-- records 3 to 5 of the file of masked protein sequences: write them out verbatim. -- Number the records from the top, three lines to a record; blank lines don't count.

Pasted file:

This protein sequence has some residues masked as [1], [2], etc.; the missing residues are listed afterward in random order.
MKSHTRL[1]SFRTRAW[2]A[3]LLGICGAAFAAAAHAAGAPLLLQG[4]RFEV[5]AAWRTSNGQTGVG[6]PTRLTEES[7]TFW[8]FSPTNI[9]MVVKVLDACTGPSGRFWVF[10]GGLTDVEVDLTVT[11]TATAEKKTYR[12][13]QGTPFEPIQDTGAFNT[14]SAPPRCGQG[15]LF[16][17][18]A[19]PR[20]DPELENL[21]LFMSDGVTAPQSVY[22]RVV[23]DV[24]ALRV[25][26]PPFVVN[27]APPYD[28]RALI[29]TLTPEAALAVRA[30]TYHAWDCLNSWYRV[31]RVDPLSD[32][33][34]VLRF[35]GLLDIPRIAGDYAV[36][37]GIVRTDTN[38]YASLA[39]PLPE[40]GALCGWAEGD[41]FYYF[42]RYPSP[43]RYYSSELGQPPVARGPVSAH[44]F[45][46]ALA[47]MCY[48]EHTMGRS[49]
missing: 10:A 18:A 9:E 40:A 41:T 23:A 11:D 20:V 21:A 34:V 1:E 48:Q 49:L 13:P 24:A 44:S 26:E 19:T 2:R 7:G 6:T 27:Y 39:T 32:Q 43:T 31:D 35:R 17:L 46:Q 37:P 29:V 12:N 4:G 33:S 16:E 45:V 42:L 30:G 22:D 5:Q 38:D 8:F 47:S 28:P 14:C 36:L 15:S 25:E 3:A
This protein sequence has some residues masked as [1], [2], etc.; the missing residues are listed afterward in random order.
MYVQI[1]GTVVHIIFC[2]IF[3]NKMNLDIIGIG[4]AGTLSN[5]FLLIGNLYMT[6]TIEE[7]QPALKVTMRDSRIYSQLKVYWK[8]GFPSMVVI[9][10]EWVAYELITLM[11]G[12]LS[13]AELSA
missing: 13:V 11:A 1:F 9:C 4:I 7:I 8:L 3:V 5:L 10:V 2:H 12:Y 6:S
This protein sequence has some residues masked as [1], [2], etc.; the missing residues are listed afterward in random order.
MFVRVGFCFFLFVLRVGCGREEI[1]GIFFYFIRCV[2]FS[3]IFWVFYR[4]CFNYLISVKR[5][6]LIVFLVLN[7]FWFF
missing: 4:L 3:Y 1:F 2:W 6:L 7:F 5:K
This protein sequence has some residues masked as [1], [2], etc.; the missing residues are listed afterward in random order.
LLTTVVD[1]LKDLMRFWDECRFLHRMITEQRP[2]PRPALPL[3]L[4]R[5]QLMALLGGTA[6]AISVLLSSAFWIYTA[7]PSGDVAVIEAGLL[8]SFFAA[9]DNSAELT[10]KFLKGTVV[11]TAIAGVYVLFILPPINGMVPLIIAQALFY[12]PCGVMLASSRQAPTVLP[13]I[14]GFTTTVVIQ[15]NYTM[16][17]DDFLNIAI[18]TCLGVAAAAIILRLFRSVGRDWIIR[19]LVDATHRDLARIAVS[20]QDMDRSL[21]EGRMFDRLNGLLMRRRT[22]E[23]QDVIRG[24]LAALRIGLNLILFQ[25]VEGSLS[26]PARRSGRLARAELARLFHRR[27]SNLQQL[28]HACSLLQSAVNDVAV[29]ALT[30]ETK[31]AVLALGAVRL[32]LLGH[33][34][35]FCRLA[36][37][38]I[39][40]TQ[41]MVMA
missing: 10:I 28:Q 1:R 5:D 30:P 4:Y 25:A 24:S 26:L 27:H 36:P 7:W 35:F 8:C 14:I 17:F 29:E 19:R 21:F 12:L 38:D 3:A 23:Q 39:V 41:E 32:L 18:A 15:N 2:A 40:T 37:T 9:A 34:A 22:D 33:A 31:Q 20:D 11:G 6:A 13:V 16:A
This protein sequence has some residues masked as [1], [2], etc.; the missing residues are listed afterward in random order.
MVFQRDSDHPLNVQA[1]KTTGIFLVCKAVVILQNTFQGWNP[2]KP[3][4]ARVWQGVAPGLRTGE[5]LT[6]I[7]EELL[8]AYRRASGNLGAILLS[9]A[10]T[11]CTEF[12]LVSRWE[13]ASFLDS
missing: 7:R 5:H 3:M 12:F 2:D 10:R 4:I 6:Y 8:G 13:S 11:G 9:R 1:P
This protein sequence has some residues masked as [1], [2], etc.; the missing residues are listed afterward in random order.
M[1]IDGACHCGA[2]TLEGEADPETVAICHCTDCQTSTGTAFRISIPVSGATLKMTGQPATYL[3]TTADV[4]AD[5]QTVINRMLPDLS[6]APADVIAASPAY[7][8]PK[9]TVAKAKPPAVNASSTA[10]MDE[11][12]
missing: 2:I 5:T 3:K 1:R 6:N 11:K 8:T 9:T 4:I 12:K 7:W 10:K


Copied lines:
This protein sequence has some residues masked as [1], [2], etc.; the missing residues are listed afterward in random order.
MFVRVGFCFFLFVLRVGCGREEI[1]GIFFYFIRCV[2]FS[3]IFWVFYR[4]CFNYLISVKR[5][6]LIVFLVLN[7]FWFF
missing: 4:L 3:Y 1:F 2:W 6:L 7:F 5:K
This protein sequence has some residues masked as [1], [2], etc.; the missing residues are listed afterward in random order.
LLTTVVD[1]LKDLMRFWDECRFLHRMITEQRP[2]PRPALPL[3]L[4]R[5]QLMALLGGTA[6]AISVLLSSAFWIYTA[7]PSGDVAVIEAGLL[8]SFFAA[9]DNSAELT[10]KFLKGTVV[11]TAIAGVYVLFILPPINGMVPLIIAQALFY[12]PCGVMLASSRQAPTVLP[13]I[14]GFTTTVVIQ[15]NYTM[16][17]DDFLNIAI[18]TCLGVAAAAIILRLFRSVGRDWIIR[19]LVDATHRDLARIAVS[20]QDMDRSL[21]EGRMFDRLNGLLMRRRT[22]E[23]QDVIRG[24]LAALRIGLNLILFQ[25]VEGSLS[26]PARRSGRLARAELARLFHRR[27]SNLQQL[28]HACSLLQSAVNDVAV[29]ALT[30]ETK[31]AVLALGAVRL[32]LLGH[33][34][35]FCRLA[36][37][38]I[39][40]TQ[41]MVMA
missing: 10:I 28:Q 1:R 5:D 30:P 4:Y 25:A 24:S 26:L 27:H 36:P 7:W 35:F 8:C 14:I 17:F 29:E 19:R 21:F 12:L 38:D 3:A 23:Q 39:V 41:E 32:L 18:A 15:N 2:A 40:T 37:T 9:A 34:A 22:D 33:A 31:Q 20:D 11:G 6:A 13:V 16:A
This protein sequence has some residues masked as [1], [2], etc.; the missing residues are listed afterward in random order.
MVFQRDSDHPLNVQA[1]KTTGIFLVCKAVVILQNTFQGWNP[2]KP[3][4]ARVWQGVAPGLRTGE[5]LT[6]I[7]EELL[8]AYRRASGNLGAILLS[9]A[10]T[11]CTEF[12]LVSRWE[13]ASFLDS
missing: 7:R 5:H 3:M 12:F 2:D 10:R 4:I 6:Y 8:G 13:S 11:G 9:R 1:P